The Chicken and Egg

Don't students need to become more self-reliant? But at the same time, don't teachers need to develop a learner-centered strategy to be able to guide their students to make this changes?

We design processes and tools for the classroom as well as expanded (soft) learning time to help schools make this cultural shift - to project based learning.

Our process includes teacher professional development workshops as well as dynamic coaching. Afterschool (soft learning) programming allows for student focused, peer-to-peer learning. 

Inquiring Minds is an innovative, inquiry-based organization led by educators and designers who bring a civics-centered educational process to grades pre K-12 in New York City schools. We believe, as we’re sure you do, that all kids are citizens of the world. And school is where they can develop cooperative and respectful mindsets and skillsets.

Aren’t your students the most valuable resource in your school? 

Let us help you with that.

We’ve included snapshots for 3 different processes:

Learning Walls

Interactive integrated visual approach to inquiry units for all elementary grade levels.


Upper elementary student led program for all elementary grade level interventions.

Kids’ Council

Upper elementary student led program that works to improve aspects of the school identified by the students themselves. Kids' Council can combine both Peacekeepers and Learning Walls in its programming.

In our talks with some exceptional elementary public and private school teachers we have been graciously welcomed into classrooms to help meet the challenges they and their students face firsthand. It's this extended access that has allowed us to innovate to help kids become critical thinkers and doers, cooperators, iterative strategists equipped with the skills they need to succeed.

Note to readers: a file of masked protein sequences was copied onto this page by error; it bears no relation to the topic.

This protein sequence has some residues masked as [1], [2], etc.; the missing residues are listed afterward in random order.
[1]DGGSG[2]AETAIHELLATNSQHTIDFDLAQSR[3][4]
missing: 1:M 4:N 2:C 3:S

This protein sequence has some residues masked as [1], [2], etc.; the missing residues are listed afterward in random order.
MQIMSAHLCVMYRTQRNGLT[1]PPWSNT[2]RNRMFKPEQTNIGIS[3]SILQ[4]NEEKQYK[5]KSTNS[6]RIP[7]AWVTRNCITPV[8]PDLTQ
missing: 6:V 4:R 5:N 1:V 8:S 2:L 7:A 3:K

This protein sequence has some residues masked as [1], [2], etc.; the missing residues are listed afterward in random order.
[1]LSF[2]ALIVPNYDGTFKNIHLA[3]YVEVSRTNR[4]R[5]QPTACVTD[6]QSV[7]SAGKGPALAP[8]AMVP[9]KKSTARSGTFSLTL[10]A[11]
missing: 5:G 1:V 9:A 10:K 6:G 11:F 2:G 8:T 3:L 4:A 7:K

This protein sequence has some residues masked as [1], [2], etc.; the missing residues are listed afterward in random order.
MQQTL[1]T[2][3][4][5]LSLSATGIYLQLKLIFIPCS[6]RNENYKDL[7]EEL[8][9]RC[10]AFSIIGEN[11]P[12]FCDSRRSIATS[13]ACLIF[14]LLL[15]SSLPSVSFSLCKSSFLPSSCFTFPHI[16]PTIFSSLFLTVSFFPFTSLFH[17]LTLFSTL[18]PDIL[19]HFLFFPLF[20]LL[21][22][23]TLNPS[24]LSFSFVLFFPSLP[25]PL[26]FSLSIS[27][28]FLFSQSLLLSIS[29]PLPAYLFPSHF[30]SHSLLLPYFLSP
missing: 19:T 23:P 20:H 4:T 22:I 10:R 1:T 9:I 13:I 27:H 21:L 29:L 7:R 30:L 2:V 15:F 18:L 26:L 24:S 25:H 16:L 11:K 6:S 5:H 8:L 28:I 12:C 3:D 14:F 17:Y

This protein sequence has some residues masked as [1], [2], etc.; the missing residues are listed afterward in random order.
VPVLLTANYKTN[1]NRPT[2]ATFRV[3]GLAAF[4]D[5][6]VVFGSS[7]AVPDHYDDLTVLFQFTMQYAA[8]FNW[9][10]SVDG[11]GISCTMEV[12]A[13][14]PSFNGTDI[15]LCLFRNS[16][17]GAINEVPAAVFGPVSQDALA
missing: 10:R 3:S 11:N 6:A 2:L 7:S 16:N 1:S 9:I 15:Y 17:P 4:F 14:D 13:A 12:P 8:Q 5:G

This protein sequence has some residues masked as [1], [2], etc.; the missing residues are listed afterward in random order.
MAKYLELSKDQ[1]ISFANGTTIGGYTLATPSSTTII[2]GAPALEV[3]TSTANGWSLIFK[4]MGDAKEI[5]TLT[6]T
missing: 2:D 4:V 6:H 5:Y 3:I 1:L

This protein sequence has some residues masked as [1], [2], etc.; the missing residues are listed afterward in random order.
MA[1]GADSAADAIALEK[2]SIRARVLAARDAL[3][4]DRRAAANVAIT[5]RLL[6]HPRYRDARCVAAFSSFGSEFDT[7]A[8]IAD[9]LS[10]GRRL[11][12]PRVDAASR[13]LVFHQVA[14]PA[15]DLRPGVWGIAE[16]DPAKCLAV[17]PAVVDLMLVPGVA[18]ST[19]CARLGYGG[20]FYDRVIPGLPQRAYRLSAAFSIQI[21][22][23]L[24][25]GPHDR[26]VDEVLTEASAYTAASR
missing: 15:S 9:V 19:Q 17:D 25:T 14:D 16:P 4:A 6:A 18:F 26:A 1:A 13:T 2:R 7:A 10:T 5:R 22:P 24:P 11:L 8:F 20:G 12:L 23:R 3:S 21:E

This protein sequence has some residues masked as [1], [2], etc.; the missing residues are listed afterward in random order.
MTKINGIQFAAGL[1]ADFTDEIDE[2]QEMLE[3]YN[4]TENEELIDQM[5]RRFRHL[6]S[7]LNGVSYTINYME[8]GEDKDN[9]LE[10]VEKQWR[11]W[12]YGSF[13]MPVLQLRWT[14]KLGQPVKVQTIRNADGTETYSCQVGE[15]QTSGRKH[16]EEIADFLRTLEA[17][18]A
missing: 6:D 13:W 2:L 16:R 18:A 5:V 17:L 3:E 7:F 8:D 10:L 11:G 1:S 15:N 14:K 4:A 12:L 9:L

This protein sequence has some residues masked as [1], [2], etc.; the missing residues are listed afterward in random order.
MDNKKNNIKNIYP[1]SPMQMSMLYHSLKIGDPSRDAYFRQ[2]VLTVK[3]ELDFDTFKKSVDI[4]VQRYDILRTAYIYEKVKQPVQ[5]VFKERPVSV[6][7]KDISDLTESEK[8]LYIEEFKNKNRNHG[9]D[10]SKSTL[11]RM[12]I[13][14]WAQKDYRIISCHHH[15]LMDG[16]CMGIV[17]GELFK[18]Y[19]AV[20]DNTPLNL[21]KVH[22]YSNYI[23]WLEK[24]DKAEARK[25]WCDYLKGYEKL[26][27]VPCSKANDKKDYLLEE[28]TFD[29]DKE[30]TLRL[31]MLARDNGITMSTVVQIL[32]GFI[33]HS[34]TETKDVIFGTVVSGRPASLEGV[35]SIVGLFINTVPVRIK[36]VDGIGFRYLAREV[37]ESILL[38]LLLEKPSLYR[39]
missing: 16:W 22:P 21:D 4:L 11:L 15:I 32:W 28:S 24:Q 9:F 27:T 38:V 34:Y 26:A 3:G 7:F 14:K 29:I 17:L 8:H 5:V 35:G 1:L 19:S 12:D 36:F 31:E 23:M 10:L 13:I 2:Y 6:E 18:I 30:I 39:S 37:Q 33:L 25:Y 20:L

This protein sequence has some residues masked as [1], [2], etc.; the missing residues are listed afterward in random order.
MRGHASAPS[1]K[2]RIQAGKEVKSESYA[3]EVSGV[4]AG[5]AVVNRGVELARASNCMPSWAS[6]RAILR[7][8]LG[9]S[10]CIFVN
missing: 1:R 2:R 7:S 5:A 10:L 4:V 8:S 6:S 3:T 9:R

"What does self reliance mean?"  we asked.

David, 5th grader, replied, “Relying on yourself – to pull yourself forward. I say that all the time to myself.”

Motivated students become helpful problem seekers and solvers and can improve the school’s learning environment, profile and safety.

A big goal for our public schools is to make the switch to learner-centered culture. Isn’t that easier said than done? The rewards are great! Inquiring Minds USA has developed processes to improve student engagement that provides, simultaneously, professional development for teachers and avenues for students to exercise their agency. In the process students develop a sense of agency, autonomy and civic engagement.


We also worked with the team who developed C3 Framework (which is being adapted in many state standards including New York State through Engage NY). The centerpiece of inquiry is the Inquiry Arc. With our focus on developing disciplined civic engagement, the arc has become one of our best tools.

The 4 main disciplines of the arc equip students to become actively engaged in their nation:

1. "Developing questions and planning inquiries"

Encourages students to ask main and supporting questions about historical events and concepts learned in class lessons. Teachers also play a role by supporting and encouraging their students’ development of ideas.